- Take an untimed test
Within these two months, you will give yourself two untimed tests, after which you will go through each question and learn the reasons you answered correctly and incorrectly. Then you will go on to the next step. Now that you have studied the books you have purchased, you will take a timed test.
- Take a timed test on Saturday morning a month before the test
You have taken an untimed test and studied all answers. Now, you are ready to set up a room in the same testing situation that you will find on the actual SAT. This means, completely timed, quiet, and timely. Set up a room with the same conditions you will face when the real test comes around. Have a parent or friend time you and begin the test at 9am on Saturday morning as to train your body for the real test in a month.
- Take a timed test on Saturday morning three weeks before the test
Repeat the same exercise. You should be improving your score now.
- Take a timed test on Saturday morning two weeks before the test
Repeat the same exercise. You should be close to your "goal score" by now. Do not fear if you are not, there is still plenty of time to continue studying and practicing.
- Do nothing on the Saturday morning one week before the test
The Saturday (and week) prior to the test will be rather stressful. Consequently, we recommend that you do nothing too strenuous regarding the SAT. Too much pressure placed on this week may cause you anxiety. It will be hard, but stay away from those study books.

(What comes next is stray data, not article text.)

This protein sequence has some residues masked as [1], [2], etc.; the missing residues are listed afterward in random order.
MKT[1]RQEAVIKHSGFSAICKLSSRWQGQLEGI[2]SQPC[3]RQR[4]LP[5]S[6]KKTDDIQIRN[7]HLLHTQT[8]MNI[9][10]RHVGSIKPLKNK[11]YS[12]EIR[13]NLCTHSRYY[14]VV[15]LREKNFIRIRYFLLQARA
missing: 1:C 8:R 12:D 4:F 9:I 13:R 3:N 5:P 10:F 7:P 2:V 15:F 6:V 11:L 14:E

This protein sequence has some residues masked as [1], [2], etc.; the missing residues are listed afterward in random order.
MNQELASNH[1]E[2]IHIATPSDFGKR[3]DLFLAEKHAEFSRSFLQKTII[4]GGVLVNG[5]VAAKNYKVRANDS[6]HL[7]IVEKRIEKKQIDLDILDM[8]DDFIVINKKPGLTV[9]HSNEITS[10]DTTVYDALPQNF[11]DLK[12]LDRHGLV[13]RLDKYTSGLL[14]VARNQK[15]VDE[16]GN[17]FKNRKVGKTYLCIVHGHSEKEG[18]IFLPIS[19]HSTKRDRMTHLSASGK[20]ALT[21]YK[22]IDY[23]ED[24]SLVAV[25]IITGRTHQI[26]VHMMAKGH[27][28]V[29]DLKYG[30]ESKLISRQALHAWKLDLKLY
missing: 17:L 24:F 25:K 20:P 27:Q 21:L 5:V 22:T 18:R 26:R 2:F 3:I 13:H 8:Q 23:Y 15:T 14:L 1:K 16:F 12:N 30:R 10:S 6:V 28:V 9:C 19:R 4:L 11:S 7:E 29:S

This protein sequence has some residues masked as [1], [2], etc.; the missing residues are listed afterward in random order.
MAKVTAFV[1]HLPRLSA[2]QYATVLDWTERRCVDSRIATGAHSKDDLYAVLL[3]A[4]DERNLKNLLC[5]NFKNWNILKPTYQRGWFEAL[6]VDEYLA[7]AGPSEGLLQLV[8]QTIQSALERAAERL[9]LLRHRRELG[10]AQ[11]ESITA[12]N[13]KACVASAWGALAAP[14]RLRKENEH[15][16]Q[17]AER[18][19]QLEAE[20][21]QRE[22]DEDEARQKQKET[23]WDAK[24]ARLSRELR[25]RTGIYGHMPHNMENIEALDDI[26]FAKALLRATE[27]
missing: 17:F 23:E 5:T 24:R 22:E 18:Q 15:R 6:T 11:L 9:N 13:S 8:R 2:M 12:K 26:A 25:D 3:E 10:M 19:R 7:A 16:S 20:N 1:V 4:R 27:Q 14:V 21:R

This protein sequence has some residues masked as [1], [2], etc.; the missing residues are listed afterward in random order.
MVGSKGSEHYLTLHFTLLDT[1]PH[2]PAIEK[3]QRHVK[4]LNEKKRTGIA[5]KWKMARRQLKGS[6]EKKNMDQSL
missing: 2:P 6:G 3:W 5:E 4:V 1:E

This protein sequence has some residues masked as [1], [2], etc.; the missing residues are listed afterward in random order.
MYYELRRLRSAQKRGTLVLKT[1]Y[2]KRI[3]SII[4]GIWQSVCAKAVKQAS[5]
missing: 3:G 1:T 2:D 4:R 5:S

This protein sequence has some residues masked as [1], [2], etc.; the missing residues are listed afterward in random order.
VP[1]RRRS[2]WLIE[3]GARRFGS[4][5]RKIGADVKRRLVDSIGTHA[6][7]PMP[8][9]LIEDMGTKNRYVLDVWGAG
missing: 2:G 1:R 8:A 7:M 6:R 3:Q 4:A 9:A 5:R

- Prepare the night before
Set several alarm clocks and back-up methods of waking up in due time. A few days prior to the test, it is helpful to drive to the testing site so that you know where you must go on the morning of the test. You do not want to stress or even arrive late because you are lost. Set out your clothing, bag, and several No.2 pencils (do not forget T-89 calculator and set of spare batteries -NNB)
- Morning Preparation
On the morning of the test, eat a healthy large breakfast. Pack your bag one more time. Be sure to dress in layers, so that when it gets hot or cold, you can remove the appropriate amount of clothing and always find comfort. Have several No. 2 pencils sharpened and ready, and pack a snack. You do not want hunger pains in the middle of the test.
The SAT, like all sports, is a test that can be studied, attacked, and conquered. If you treat it like you would treat a football or baseball game, you will overcome its foibles. You must train your brain, like you train your body, to understand the language of the standardized test.
Groupthink : Understanding Micromanagers and Control Freaks : Toxic Managers : Bureaucracies : Harvard Mafia : Diplomatic Communication : Surviving a Bad Performance Review : Insufficient Retirement Funds as Immanent Problem of Neoliberal Regime : PseudoScience : Who Rules America : Two Party System as Polyarchy : Neoliberalism : The Iron Law of Oligarchy : Libertarian Philosophy
Skeptical Finance : John Kenneth Galbraith : Keynes : George Carlin : Skeptics : Propaganda : SE quotes : Language Design and Programming Quotes : Random IT-related quotes : Oscar Wilde : Talleyrand : Somerset Maugham : War and Peace : Marcus Aurelius : Eric Hoffer : Kurt Vonnegut : Otto Von Bismarck : Winston Churchill : Napoleon Bonaparte : Ambrose Bierce : Oscar Wilde : Bernard Shaw : Mark Twain Quotes